I enjoy taking the road less traveled, yet I have retreated more times than I can count out of fear, uncertainty, or just because moving forward seemed too difficult. I want adventure, rich experiences, and good memories but am not always willing to pay the price for them.
I figure I am not alone in wanting the good without the “bad.” Many people say they want to live an interesting, full life, yet when faced with difficulty they quickly retreat back to what is comfortable. I have been there more times than I can count.
This 9-month adventure we are on is about moving forward courageously for our whole family. It has not been without its difficult and trying times, but with each of those comes the memories and experiences we will never forget.
The concept of taking the good with the bad became crystal clear when our family said yes to hiking the third highest mountain in Central Java, Indonesia. Mt. Lawu is 10, 712 feet to the summit, and we were hiking it during the rainy season.
We were told that it was an intermediate hike with a gradual incline. That was true some of the time. A majority of the time, however, it was an intense hike; both up AND down the mountain. Since we were in the rainy season and out in the open, we weren’t able to avoid the downpours. The torrents made it impossible for us to hear each other, so we had plenty of time to reflect and even more time to question our sanity.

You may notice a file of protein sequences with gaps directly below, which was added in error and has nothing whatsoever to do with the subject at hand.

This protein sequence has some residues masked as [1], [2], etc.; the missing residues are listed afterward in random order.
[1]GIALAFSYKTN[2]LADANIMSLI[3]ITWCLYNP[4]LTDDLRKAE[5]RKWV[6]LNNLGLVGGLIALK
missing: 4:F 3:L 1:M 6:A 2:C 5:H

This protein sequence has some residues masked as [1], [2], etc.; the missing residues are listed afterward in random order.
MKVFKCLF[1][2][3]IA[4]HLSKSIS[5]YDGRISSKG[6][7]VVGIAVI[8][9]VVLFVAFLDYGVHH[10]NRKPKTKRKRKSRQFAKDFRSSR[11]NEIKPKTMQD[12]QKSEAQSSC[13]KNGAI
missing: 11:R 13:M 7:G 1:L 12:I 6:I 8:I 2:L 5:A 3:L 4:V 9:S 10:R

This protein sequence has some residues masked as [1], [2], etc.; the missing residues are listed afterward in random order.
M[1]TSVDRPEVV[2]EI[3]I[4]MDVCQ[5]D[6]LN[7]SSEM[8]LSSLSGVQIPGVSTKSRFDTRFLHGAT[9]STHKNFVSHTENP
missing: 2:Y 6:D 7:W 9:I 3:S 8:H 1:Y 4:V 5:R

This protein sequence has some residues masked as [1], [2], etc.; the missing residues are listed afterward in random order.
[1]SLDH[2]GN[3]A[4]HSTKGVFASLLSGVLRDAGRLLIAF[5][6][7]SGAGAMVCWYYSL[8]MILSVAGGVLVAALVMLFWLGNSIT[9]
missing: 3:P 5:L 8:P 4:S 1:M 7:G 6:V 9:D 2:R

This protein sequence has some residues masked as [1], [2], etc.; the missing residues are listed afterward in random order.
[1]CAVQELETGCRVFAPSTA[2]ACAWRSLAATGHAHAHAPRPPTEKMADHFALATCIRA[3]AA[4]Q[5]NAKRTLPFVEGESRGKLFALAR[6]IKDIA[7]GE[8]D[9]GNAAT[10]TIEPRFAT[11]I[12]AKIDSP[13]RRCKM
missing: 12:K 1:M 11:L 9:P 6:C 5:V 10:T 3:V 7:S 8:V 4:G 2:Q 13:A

When I set out to hike Mt. Lawu, I knew it would be hard. I knew my muscles would be tired. I knew it would be a challenge, but also an adventure. What I didn’t know was that I would experience a throbbing headache from the altitude. I would be so cold and wet my teeth would chatter and my fingertips would go numb. Every muscle in my body would be pushed to the brink of exhaustion and that it would take every ounce of positive thinking and self-talk I could muster to finish the hike.
This was personally one of the hardest things I can remember ever doing. Yet during those times of self-reflection, I couldn’t help but compare this challenge to the other challenges I have faced in my life. I know the “climbing a mountain” analogy has been used many times. I have read it, agreed with it, understood the analogy, but for me, this hike truly drove the analogy home.
One of my goals in life is to learn from every experience, good or bad. The hike was no different, so as I climbed I thought about what I needed to learn and how this experience will change my actions in the future because I believe that every experience does change us. What did I take away from this experience? That those things in life we begin – relationships, adventures, businesses, ventures, new job, you name it – go through stages. With those stages come varying emotions. The stages are really pretty consistent regardless of what you are starting.
Here are the stages we went through as we hiked Mt. Lawu. For me, they carried incredible similarities to other things in my life, that is, if I kept going and didn’t stop.
Stages of an experience (through the eyes of an inexperienced mountain climber):